Methicillin-resistant Staphylococcus aureus in nursing homes. Epidemiology, prevention and management

Drugs Aging. 1997 Mar;10(3):185-98. doi: 10.2165/00002512-199710030-00003.


Infections caused by Staphylococcus aureus are a significant cause of morbidity and mortality in elderly persons in the community, hospitals and chronic care facilities. Methicillin-resistant S. aureus (MRSA) has become an important cause of severe infection in acutely ill patients in hospitals from diverse geographic areas. Whether MRSA has the same potential to spread and cause infection in nursing homes has only recently been explored. In the facilities studied, asymptomatic MRSA carriage has been common, but patients do not appear to have the same risk of acquiring the organism. The risk of MRSA colonisation appears to be associated with increasing debility, the presence of invasive devices or wounds, and increased overall mortality. Most nursing home residents acquire MRSA during a hospital stay, not in the nursing home. Transmission of MRSA between nursing home residents may be less efficient than that seen among hospitalised patients. Once residents acquire MRSA, they remain persistently colonised for months to years. Many different MRSA strains circulate within nursing homes, probably reflecting the strains found in referring hospitals. Fortunately, although MRSA colonisation is relatively common, rates of MRSA infection and attributable mortality appear to be low. However, the presence of MRSA in a facility might lead to fewer treatment options when infections do occur, with more adverse effects and increased costs. The routine use of surveillance cultures and antibacterials in an attempt to permanently eradicate MRSA from nursing home residents has not been successful, and resistance has quickly emerged. More importantly, nursing homes should utilise infection control practices that disrupt transmission by direct contact, thus preventing the potential spread of MRSA. Simple, inexpensive precautions, which emphasise handwashing and the use of gloves and gowns when soiling by patient body fluids is likely, are generally effective. Knowledge of the patient's MRSA colonisation status is not necessary when these universal barrier precautions are applied to the care of all patients. If an increase in the rate of MRSA infections is documented, more intensive infection control measures should be implemented.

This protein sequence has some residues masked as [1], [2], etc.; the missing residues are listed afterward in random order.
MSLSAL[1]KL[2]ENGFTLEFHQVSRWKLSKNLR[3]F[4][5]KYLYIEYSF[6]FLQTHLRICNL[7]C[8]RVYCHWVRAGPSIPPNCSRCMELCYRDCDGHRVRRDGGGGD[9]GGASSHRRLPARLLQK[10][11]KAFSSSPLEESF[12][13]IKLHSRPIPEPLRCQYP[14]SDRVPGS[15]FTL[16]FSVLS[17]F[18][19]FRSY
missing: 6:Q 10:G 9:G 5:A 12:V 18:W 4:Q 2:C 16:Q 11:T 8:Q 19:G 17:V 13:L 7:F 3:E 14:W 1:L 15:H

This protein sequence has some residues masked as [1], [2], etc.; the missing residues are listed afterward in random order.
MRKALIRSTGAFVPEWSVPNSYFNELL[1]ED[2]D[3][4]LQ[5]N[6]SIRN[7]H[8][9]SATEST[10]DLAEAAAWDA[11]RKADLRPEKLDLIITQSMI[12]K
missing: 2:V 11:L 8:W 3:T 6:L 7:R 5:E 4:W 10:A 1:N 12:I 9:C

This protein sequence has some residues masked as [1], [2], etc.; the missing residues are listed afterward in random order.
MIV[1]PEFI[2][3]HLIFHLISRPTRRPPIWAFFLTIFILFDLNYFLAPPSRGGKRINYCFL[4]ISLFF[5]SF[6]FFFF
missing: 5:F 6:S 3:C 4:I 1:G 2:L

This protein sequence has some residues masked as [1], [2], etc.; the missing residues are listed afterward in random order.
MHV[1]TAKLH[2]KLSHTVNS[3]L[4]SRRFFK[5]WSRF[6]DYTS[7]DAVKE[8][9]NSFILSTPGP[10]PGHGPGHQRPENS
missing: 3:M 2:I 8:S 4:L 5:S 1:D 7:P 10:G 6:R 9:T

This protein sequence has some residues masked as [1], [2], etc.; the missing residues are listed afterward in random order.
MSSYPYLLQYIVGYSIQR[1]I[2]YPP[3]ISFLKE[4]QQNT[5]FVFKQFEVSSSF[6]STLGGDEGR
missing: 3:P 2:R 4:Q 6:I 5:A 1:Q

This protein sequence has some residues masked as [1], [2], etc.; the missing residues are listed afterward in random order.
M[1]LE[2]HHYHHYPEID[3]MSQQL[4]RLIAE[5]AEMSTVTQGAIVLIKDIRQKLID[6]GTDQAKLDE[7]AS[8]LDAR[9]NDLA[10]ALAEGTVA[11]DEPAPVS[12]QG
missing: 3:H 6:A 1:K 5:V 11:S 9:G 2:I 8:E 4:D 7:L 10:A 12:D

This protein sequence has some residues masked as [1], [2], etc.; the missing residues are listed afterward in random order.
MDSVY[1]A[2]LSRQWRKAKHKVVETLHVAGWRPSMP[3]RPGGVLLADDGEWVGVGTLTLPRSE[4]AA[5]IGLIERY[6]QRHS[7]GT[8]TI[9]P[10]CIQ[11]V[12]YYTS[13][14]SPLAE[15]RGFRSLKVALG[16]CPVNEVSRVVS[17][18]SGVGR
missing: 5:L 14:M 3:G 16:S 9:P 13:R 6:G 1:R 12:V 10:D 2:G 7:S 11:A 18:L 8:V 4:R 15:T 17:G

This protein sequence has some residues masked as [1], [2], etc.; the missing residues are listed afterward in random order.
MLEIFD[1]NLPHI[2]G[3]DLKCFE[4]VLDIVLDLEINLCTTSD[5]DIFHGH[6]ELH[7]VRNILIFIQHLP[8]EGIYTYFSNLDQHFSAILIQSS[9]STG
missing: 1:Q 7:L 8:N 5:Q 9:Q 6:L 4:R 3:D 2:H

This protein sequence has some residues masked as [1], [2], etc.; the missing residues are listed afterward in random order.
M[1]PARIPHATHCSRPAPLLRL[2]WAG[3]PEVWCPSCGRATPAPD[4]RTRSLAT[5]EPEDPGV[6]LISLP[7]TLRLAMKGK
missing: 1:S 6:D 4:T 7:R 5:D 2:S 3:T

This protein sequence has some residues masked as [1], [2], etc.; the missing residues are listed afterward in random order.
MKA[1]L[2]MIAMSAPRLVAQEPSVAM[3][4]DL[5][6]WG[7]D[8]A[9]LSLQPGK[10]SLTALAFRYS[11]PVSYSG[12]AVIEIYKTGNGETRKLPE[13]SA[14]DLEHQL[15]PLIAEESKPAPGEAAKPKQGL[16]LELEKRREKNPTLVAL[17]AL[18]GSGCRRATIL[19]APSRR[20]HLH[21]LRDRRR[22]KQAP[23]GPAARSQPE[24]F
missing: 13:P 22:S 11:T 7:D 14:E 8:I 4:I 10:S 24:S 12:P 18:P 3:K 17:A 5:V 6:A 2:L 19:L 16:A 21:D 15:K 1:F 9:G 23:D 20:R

Publication types

  • Review

MeSH terms

  • Aged
  • Animals
  • Humans
  • Methicillin Resistance*
  • Nursing Homes*
  • Risk Factors
  • Staphylococcal Infections / drug therapy*
  • Staphylococcal Infections / epidemiology
  • Staphylococcal Infections / microbiology*
  • Staphylococcal Infections / prevention & control
  • Staphylococcus aureus / drug effects*